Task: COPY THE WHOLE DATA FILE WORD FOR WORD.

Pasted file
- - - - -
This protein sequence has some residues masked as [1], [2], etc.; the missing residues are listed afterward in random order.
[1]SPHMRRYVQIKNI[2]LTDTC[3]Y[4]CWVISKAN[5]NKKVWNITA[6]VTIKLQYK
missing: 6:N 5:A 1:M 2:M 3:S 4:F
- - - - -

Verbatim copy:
This protein sequence has some residues masked as [1], [2], etc.; the missing residues are listed afterward in random order.
[1]SPHMRRYVQIKNI[2]LTDTC[3]Y[4]CWVISKAN[5]NKKVWNITA[6]VTIKLQYK
missing: 6:N 5:A 1:M 2:M 3:S 4:F